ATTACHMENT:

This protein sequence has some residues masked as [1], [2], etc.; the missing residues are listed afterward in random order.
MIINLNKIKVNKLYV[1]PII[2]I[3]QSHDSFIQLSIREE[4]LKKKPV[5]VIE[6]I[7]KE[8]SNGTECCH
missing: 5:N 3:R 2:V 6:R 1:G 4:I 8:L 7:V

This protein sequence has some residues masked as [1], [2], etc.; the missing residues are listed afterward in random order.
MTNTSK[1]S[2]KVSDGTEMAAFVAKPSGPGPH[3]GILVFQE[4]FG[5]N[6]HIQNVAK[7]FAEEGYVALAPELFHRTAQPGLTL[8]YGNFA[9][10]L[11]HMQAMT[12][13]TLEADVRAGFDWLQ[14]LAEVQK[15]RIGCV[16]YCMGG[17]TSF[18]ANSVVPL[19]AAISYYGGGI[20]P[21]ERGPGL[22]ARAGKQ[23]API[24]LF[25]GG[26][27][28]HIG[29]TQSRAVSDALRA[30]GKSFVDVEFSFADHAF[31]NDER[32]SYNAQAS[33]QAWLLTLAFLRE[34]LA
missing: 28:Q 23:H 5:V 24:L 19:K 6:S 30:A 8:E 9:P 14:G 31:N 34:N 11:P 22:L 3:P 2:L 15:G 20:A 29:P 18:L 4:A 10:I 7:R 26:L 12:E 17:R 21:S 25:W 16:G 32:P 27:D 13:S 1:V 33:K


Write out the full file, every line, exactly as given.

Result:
This protein sequence has some residues masked as [1], [2], etc.; the missing residues are listed afterward in random order.
MIINLNKIKVNKLYV[1]PII[2]I[3]QSHDSFIQLSIREE[4]LKKKPV[5]VIE[6]I[7]KE[8]SNGTECCH
missing: 5:N 3:R 2:V 6:R 1:G 4:I 8:L 7:V

This protein sequence has some residues masked as [1], [2], etc.; the missing residues are listed afterward in random order.
MTNTSK[1]S[2]KVSDGTEMAAFVAKPSGPGPH[3]GILVFQE[4]FG[5]N[6]HIQNVAK[7]FAEEGYVALAPELFHRTAQPGLTL[8]YGNFA[9][10]L[11]HMQAMT[12][13]TLEADVRAGFDWLQ[14]LAEVQK[15]RIGCV[16]YCMGG[17]TSF[18]ANSVVPL[19]AAISYYGGGI[20]P[21]ERGPGL[22]ARAGKQ[23]API[24]LF[25]GG[26][27][28]HIG[29]TQSRAVSDALRA[30]GKSFVDVEFSFADHAF[31]NDER[32]SYNAQAS[33]QAWLLTLAFLRE[34]LA
missing: 28:Q 23:H 5:V 24:L 19:K 6:S 30:A 8:E 9:P 14:G 31:N 34:N 11:P 22:L 3:P 2:L 15:G 20:A 29:P 18:L 4:A 10:I 7:R 26:L 12:E 17:R 21:S 25:W 16:G 32:P 27:D 13:S 1:V 33:K